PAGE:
Today, in the latest escalation by minimum paid restaurant workers who demand greater wages, Fast-food workers and labor organizers are set to turn out in support of higher wages in cities across the country Thursday and walkouts are planned in 100 cities, with rallies set for another 100 cities. While it's not clear what the actual turnout will be, how many of the participants are workers and what impact they'll have on restaurant operations, it is possible that your 99 cent lunch may be delayed or outright cancelled today.
The actions would mark the largest showing yet over the past year. At a time when there's growing national and international attention on economic disparities, labor unions, worker advocacy groups and Democrats are hoping to build public support to raise the federal minimum wage of $7.25, or about $15,000 a year for full-time work.
In New York City, about 100 protesters carrying signs, blowing whistles and beating drums marched into a McDonald's at around 6:30 a.m.; one startled customer grabbed his food and fled as they flooded the restaurant, while another didn't look up from eating and reading amid their chants of "We can't survive on $7.25!"
It seems trying to persuade these minimum wage workers to enjoy what they have - namley that corporations have all the leverage while unskilled, undereducated employees have none (the Service Employees International Union represents more than 2 million workers, on the other hand there are 91 million non-unionized workers out of the workforce) and that any increases in wages would simply be passed on to other consumers, and certainly result in broad terminations to keep the SG&A line flat - is probably a moot point.
So instead the strikers were met with something a bit more persuasive: brute Police force.
Community leaders took turns giving speeches for about 15 minutes until the police arrived and ordered protesters out of the store. The crowd continued to demonstrate outside for about 45 more minutes while a handful of customers remained inside. A McDonald's manager declined to be interviewed and asked that customers not be bothered.
Tyeisha Batts, a 27-year-old employee at Burger King, was among those taking part in the demonstrations planned throughout the day in New York City. She said she has been working at the location for about seven months and earns $7.25 an hour.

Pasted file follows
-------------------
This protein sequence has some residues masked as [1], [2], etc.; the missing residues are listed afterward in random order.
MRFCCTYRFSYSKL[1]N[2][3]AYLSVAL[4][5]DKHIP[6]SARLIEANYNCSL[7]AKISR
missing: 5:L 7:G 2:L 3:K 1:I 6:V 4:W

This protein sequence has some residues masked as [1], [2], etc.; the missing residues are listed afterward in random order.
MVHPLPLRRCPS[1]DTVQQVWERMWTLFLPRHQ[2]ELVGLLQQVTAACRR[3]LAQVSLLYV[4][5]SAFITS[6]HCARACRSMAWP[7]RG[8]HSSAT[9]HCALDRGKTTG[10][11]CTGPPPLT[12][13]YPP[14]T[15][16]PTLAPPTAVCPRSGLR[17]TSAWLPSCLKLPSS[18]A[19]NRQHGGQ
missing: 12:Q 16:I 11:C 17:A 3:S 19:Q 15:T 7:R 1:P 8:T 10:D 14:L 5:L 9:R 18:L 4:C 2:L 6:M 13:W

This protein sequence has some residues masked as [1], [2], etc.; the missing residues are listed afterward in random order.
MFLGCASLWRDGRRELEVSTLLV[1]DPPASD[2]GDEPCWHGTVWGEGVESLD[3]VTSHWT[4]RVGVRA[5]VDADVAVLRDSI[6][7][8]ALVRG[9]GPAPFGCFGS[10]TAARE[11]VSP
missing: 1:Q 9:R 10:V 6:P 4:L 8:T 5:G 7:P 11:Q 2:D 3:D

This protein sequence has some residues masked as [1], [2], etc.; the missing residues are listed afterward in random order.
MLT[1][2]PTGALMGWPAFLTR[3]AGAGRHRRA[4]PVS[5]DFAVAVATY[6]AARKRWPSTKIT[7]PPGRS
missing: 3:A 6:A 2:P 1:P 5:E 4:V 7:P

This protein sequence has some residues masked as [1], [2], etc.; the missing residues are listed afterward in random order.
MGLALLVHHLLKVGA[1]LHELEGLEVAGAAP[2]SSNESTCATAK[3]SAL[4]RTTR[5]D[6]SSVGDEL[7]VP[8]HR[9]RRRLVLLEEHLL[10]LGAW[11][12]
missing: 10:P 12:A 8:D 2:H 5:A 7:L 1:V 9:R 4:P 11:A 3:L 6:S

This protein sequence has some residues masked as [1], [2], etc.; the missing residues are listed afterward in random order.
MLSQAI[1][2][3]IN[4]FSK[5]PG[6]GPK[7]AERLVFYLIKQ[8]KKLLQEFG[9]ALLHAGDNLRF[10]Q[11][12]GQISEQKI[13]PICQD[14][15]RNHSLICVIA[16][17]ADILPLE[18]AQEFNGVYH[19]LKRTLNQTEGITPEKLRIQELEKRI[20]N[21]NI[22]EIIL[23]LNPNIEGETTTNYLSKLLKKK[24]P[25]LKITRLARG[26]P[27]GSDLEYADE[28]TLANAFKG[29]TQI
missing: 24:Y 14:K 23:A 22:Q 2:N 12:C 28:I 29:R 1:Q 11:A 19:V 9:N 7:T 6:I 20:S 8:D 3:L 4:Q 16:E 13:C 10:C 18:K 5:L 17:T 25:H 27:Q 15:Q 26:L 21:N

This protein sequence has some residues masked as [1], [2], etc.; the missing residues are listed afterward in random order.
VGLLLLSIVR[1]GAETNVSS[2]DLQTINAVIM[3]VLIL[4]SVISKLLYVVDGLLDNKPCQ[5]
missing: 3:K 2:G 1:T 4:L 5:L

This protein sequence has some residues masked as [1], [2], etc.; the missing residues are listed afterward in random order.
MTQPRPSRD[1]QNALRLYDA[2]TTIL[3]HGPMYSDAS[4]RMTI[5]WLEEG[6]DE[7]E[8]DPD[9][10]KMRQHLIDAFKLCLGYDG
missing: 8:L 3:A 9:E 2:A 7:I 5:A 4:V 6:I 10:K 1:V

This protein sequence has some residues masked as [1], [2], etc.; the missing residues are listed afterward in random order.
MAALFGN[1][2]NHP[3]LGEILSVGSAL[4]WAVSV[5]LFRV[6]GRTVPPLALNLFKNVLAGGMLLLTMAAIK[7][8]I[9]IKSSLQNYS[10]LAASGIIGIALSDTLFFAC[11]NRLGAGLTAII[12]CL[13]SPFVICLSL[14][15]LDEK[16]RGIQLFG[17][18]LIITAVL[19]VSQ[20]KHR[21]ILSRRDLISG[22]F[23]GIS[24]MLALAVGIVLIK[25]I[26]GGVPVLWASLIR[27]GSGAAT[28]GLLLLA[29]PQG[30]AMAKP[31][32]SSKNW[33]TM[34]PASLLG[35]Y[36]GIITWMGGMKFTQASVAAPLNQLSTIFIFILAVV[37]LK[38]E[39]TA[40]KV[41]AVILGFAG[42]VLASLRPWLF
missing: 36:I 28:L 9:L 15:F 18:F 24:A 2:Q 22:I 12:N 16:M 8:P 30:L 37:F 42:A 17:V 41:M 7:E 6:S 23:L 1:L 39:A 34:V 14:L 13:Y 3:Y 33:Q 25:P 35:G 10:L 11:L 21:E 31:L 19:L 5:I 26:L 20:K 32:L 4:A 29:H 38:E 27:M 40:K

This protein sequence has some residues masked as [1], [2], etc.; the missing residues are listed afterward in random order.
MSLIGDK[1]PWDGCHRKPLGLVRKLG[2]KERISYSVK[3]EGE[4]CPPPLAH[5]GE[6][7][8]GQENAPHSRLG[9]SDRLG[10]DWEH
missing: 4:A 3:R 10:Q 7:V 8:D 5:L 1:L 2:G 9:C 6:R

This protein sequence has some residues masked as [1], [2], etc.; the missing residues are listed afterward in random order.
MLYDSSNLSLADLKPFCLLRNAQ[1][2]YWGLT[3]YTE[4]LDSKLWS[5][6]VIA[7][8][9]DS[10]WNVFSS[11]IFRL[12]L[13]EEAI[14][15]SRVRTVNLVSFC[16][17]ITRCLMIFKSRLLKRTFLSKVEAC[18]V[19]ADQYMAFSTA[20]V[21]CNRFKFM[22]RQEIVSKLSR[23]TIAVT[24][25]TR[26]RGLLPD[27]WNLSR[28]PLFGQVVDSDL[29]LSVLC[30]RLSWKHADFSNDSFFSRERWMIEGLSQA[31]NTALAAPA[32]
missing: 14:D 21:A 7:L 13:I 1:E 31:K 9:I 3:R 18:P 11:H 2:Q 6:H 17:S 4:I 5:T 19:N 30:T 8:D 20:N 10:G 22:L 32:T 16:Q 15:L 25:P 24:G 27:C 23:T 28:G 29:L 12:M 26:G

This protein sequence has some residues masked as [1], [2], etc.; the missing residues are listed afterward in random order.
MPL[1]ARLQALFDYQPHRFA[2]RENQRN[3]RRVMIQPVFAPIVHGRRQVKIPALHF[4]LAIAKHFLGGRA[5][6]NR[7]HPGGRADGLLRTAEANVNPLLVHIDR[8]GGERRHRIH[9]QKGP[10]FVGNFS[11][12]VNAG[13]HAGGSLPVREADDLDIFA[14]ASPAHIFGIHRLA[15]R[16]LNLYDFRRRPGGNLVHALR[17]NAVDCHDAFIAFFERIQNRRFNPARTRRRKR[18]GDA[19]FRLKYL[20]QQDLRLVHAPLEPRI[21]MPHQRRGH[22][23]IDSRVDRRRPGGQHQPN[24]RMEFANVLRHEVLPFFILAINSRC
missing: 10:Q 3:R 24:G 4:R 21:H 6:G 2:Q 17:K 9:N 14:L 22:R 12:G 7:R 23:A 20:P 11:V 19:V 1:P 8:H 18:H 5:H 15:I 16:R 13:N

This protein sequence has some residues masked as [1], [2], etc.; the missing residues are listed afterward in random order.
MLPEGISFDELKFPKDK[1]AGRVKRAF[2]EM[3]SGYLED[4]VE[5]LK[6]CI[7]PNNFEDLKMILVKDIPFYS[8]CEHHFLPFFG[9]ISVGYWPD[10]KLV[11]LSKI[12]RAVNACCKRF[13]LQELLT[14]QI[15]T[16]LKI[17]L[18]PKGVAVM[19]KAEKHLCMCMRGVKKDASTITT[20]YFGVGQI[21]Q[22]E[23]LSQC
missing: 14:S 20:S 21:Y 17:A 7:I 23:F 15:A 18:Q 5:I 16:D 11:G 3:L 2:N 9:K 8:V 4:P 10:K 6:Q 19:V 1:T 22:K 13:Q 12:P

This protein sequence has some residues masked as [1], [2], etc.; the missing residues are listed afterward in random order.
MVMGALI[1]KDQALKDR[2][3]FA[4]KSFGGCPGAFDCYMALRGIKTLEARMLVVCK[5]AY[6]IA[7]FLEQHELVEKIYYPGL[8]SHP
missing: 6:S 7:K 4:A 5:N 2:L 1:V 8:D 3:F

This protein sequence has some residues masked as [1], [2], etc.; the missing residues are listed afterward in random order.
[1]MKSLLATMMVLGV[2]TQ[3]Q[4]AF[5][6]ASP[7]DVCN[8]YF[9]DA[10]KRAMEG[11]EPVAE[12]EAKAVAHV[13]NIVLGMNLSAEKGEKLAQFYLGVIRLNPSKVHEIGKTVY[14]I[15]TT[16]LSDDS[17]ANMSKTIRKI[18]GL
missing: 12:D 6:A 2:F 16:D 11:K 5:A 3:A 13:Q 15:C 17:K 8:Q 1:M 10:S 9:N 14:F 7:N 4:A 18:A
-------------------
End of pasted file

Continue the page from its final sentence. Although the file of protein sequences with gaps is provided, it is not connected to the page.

"My boss took me off the schedule because she knows I'm participating," Batts said.
Considering there are a few hundred thousand applicants for your position , Ms. Batts, we find that perfectly explainable. Then again, if you are unhappy with your position, you are welcome to quit and find a better paying job. Especially since in the very near future you may not even have the option of choosing, as it will be done for you. Earlier this week, restaurant chain Applebees unveiled what may soon be the "Waiter Terminator."
From the company's press release: "Applebee’s steps into the future to redefine and enhance the guest experience through the installation of 100,000 E la Carte Presto tablets, powered by Intel, on every table and multiple bar positions at more than 1,800 Applebee’s restaurants in the United States by the end of next year."
The LA Times reports:
The E La Carte Presto tablets – powered by Intel – will allow patrons to pay from their seats while also adding food and beverages to their existing orders. A pilot program helped customers save time, according to Applebee’s Glendale-based parent DineEquity.
“Let’s face it, everyone who has ever been to a restaurant has been frustrated by waiting for their check,” said Mike Archer, Applebee’s president, in a statement.
Eventually, the gadgets will also feature an expanded lineup of games, video streaming capabilities, music options, gift card sales and social media interaction. The Presto tablets, which were developed at MIT, have been “ruggedized” to deal with the spills and rowdy children common in such restaurants, according to the company.
And the punchline:
In the pilot program, the Presto tablets not only significantly reduced transaction times for guests, but also provided them a better overall experience, based on their feedback. By simplifying the transaction process and allowing guests to control the timing, Team Members were able to provide better service and more attention to guest needs throughout the dining experience, rather than focusing on delivering a check.
Also, much more time to work on their resume. In other words, Applebees is already taking steps at outsourcing its minimum wage waiters with tablets. Which incidentally is a brilliant idea, especially in a cost-cutting environment. So brilliant in fact that others are already joining in..
DineEquity said it might consider introducing the tablets at its IHOP restaurant chain as well. The company joins many others in the industry that have begun incorporating technology into the customer experience, installing ordering kiosks, equipping servers with mobile devices and more.
In other words, a funny thing happened as fast food workers were striking across the land - they were all just made obsolete courtesy of iPads.